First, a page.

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Did you have mats of green hair-like algae floating on your pond last year? If so, that is filamentous algae, a common alga found in ponds. Filamentous algae begins growing in your pond on the bottom, and then floats to the surface as it matures.

Now is the time to scout for these algae. Use a garden rake and drag it along the bottom of the pond. It will be very bright green, with a slimy appearance. If you find it, the months of April and May are a good time to begin to controlling it, after the water temperature has reached 60 degrees Fahrenheit.

Copper sulfate is a contact herbicide used to control algae. Read the Label. Copper sulfate can cause burns on your eyes and skin, so read the label and wear the recommended personal protective equipment. The label will also tell you how much formulation to use based on the size of your pond, and since it is a contact herbicide, it must be dissolved in the water to be effective.

While the herbicide label will tell you the rate of application to use, that is only part of the information you will need. Do you know your pond’s size in acres to the nearest tenth of an acre? If not, you need to measure your pond, or you might ask your local Soil and Water Conservation District to calculate the surface acreage from an aerial photograph. Some aquatic herbicide application rates are based on the acre-foot volume of the pond.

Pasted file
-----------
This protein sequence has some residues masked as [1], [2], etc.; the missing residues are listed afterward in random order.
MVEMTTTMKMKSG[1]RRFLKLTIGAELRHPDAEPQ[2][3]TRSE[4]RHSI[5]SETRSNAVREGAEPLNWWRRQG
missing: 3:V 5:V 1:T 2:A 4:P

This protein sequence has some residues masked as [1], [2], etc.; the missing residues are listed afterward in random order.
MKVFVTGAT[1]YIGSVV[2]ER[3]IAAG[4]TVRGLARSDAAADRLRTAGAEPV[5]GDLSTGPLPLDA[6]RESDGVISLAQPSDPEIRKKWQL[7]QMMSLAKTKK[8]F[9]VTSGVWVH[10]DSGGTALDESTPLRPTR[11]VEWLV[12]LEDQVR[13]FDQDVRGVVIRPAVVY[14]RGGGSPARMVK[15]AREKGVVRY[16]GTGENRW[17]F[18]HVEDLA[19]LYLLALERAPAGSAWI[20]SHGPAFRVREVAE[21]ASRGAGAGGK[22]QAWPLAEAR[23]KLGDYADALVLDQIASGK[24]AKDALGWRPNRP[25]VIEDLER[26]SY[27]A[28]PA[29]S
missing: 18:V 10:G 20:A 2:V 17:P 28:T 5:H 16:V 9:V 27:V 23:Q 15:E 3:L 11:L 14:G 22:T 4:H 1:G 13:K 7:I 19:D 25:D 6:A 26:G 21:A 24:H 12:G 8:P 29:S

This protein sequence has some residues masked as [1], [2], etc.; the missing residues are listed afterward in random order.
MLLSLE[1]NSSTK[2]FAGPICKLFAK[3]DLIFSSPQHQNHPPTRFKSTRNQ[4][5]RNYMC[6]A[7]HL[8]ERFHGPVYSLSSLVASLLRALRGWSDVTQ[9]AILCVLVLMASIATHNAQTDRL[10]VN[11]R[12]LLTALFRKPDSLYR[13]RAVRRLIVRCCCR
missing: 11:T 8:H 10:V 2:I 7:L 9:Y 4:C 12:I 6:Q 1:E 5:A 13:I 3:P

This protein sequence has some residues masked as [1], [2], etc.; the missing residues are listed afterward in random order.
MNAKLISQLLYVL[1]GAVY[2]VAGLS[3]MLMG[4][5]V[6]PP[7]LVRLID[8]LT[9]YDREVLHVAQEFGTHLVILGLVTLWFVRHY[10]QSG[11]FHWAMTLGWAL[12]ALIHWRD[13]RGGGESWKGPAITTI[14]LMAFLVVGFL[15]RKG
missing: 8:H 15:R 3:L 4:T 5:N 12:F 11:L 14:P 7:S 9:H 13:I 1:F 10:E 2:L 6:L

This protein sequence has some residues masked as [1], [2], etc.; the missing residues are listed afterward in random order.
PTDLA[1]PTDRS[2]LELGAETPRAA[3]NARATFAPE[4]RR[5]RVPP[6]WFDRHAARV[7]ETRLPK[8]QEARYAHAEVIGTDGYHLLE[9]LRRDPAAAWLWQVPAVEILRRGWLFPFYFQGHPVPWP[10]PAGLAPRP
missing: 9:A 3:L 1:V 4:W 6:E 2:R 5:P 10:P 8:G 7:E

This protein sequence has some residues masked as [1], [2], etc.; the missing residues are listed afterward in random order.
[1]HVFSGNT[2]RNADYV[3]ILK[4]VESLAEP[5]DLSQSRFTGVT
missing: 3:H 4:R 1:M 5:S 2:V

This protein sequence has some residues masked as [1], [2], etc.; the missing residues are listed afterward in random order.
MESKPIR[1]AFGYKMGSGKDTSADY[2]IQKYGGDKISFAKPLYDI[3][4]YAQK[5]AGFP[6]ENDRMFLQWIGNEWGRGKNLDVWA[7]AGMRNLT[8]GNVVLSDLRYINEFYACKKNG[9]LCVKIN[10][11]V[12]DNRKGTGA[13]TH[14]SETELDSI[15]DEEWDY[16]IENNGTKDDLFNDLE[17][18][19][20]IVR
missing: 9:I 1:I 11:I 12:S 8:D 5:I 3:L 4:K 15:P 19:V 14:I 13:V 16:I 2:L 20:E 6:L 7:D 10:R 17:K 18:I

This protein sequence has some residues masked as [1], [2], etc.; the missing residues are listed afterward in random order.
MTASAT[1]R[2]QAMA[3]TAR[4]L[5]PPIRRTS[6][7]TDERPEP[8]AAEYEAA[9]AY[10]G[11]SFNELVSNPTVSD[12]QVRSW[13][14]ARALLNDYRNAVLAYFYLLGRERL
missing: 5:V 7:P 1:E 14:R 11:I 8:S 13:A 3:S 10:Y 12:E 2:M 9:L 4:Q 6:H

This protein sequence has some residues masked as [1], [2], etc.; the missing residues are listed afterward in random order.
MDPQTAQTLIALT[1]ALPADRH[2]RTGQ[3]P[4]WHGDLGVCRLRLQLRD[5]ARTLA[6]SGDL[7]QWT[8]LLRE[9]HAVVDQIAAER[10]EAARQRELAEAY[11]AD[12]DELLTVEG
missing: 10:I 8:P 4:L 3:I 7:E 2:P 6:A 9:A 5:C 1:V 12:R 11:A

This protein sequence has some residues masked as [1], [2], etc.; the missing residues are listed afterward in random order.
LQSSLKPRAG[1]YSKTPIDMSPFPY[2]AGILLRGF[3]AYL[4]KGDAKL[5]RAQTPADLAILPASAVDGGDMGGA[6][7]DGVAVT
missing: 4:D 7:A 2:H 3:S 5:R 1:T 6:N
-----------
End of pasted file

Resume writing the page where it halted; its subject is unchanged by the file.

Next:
Acre-foot volume is calculated by multiplying the surface acreage by the average depth of your pond. The average pond depth is best determined by taking several depth measurements across your pond in a grid layout, adding the depths recorded, and dividing by the number of measurements you took.

You may find other types of aquatic plant life during your scouting trips to the pond. It is very important to identify the plant, as this is the first step in selecting the correct aquatic herbicide to reduce the population. An Illinois Department of Natural Resources, IDNR fisheries biologist can help you correctly identify the plant and help with identifying control options. You can find a biologist by visiting .

Remember that aquatic plants have an important role in the pond ecosystem. They produce the majority of dissolved oxygen for use by fish and other aquatic animals. These plants also serve as escape cover for young fish and provide food for some aquatic animals. Problems may arise when plants become so numerous in a pond that they interfere with its intended use.

Aquatic plant management takes careful thought and planning, so start now. Pond management and aquatic vegetation management publications are also available from the IDNR at the previously mentioned website.

If you have questions or need assistance locating pond management resources, feel free to contact me in the University of Illinois Extension office located in Arthur at 217-543-3755.

For more information on University of Illinois Extension programming in Coles, Cumberland, Douglas, Moultrie and Shelby counties, visit our website at or call us at 217-345-7034.


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